Thursday, October 18, 2012

Tastes like ambiguous

On the list of things in the universe I like to write about ambiguity is, if one judges desire by frequency, at the top. It is difficult to write about ambiguity…to really capture things ambiguously…and still structure a document so that it can be effectively skimmed over.  It is so difficult that I don't even try to do it.

I can, and do, write material that can easily be skimmed, but not usually for this blog, and it is scrubbed clean of ambiguity. Without the ambiguity it is simple to do. It helps to break things into sections. Then all someone has to do is read the first paragraph, and then maybe read the first sentence or so of each section. Sentences should be short, and avoid comas; they should also avoid using semi-colons.

The issue with writing stuff with the intent of having it skimmed is that one is writing with the intent of having much what one is writing ignored. Why not leave out the part that is not designed to be read? Why not just tweet the major point, and be done with it?

It is always possible to compress stuff down, but if there is data in the message then information is lost upon compression. There are ways of measuring this. Doing so requires abstracting the concept of information into some quantifiable set of terms. This is actually very interesting; a kind of algebraic philosophy.

Expanding information from a tweet into a longer study cannot be done without outside information. This is why short communications are so comforting. In order to make any sense they have to tell you things you are already familiar with.

One interesting trend is creating blog posts by bundling a bunch of tweets. Perhaps there is a way of making content by arraigning short communications about like Lego blocks.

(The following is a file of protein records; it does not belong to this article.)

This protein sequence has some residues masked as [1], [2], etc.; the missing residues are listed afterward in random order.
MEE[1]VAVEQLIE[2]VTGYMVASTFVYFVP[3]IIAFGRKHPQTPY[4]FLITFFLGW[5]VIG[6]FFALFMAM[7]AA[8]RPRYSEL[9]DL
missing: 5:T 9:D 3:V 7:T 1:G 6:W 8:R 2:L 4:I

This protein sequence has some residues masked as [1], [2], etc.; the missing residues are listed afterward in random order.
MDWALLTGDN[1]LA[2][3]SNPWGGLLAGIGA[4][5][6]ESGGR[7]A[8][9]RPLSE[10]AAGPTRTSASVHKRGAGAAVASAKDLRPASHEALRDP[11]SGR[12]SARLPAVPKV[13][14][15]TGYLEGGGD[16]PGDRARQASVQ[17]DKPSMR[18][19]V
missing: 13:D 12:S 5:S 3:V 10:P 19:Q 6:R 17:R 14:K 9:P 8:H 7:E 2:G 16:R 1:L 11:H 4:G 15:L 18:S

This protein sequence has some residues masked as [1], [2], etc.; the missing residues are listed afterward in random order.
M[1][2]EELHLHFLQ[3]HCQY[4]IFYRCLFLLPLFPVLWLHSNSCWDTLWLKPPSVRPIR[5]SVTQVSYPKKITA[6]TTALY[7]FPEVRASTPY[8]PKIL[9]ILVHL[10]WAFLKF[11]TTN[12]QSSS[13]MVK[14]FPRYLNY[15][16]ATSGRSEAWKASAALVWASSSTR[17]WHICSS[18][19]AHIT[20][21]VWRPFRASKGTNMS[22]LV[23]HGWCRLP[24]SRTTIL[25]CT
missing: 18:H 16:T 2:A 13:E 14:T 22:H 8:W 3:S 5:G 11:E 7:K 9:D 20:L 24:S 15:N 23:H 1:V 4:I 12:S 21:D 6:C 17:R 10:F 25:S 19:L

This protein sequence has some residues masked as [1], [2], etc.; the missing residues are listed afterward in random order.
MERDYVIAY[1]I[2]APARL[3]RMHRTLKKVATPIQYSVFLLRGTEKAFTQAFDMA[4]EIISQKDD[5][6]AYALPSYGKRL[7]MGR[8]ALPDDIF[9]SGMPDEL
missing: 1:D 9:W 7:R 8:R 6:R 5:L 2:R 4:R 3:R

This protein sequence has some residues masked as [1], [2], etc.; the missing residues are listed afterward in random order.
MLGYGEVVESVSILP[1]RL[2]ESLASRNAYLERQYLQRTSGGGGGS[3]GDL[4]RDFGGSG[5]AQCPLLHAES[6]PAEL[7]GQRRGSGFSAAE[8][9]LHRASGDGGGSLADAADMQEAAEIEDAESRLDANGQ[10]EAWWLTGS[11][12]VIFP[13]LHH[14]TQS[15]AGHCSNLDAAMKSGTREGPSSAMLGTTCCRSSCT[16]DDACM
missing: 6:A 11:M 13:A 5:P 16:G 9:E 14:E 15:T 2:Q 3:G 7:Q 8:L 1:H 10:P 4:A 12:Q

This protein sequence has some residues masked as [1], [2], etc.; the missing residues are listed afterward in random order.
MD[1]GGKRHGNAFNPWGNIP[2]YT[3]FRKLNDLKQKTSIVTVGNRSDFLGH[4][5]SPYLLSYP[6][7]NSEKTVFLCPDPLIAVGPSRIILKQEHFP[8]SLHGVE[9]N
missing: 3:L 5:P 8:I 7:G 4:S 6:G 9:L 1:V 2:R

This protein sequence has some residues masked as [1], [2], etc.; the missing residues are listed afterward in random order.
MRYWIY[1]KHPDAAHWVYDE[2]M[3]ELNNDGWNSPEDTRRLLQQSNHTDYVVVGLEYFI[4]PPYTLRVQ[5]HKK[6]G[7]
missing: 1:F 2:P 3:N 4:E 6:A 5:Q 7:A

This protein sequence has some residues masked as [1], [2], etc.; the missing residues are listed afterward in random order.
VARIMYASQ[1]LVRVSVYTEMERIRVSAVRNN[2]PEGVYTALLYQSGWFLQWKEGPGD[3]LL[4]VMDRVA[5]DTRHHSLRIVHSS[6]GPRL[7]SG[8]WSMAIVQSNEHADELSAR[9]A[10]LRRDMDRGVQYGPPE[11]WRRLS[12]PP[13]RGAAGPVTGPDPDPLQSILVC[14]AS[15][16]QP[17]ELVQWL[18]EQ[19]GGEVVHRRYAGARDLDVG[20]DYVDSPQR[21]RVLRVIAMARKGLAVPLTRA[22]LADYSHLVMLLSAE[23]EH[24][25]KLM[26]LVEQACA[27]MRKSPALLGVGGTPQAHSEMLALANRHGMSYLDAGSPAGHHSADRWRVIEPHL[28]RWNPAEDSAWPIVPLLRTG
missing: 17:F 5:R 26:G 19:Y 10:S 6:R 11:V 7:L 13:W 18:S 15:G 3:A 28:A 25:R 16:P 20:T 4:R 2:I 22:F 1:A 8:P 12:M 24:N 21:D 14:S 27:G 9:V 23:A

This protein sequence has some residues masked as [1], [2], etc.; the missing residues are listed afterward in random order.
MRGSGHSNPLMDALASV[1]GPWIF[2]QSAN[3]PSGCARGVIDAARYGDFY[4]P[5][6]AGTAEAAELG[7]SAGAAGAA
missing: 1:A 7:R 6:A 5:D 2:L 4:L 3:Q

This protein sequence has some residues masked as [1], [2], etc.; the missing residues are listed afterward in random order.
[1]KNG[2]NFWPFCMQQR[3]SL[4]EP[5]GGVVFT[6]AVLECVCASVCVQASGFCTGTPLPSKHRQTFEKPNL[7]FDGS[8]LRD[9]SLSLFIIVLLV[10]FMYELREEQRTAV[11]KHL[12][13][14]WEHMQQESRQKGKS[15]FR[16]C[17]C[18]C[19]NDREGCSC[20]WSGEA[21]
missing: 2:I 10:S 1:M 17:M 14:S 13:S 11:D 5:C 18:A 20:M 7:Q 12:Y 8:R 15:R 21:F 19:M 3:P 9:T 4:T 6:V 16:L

Implied content is effective at reinforcing prejudices and preconceptions. Strip away the ambiguity, and everything makes more sense.

The latest presidential campaign has flooded the “airwaves” with info bytes. One can easily be exposed to so many little bits of information that one is full before even realizing that you were snacking. Volume mimics variety. Everything starts to look and sound the same, and it crowds out more meaningful communication.

“If everything tastes like chicken then what does chicken taste like?”

In order to pass as interesting the information packets become more bizarre. I must admit that descriptions of the president as a “secret fundamentalist Islamic atheist communist delivered to the world through a witch doctor’s black magic ceremony in Kenya” are more interesting than how Romney’s “five-point plan is really a one-point plan”, but even the hysterically crazy gets tedious after a few iterations. However, it was due to my secret fondness for the irrational that I found myself interested in this badly-photoshopped picture.

The caption described how democrats had opposed abolition (BTW we are coming up on the 150th anniversary of the battle of Fredericksburg; a battle that was simultaneously one of the most humiliating defeats and greatest victories in American military history) and therefore comprise a large portion of the KKK. It goes on to give this as a reason why they endorsed Obama in his first run for president, and then goes on to state how this proves that voting for the re-election of the first black president is actually a racist action. Just imagining someone following this line of reasoning is akin to watching a bad bicycle accident: “that’s just gotta hurt”.

Embedded in the caption for this photo was a link to a NYT article that purportedly reported on the KKK endorsement. I read the article, and instead of an endorsement the KKK spokesperson described Obama’s election as a calamitous betrayal that would cause more people to join the KKK. Hardly a ringing endorsement.

“The betrayal will stare them in the face each time they watch the news and see little black children playing in the Rose Garden,” -- Thomas Robb, National director for the KKK.

So the picture becomes a Trojan horse of sorts. People propagate it because it proves what they already know, but without bothering to read the content they are posting they inadvertently transmit information that questions the position that motivated them to post the material in the first place.

I guess this is a type of ambiguity, and it is amusing. It ignores the more compelling ambiguity that is part of the human condition. No matter what people do the end result will be that people are doing it. We can embrace the figure and grain that is humanity, or we can attempt to skim over it.

Unfortunately an election forces one to make a parsimonious choice that refuses to acknowledge ambiguity. We do not have to become the choice. We do not even have to abandon ambiguity in order to make an unambiguous choice.

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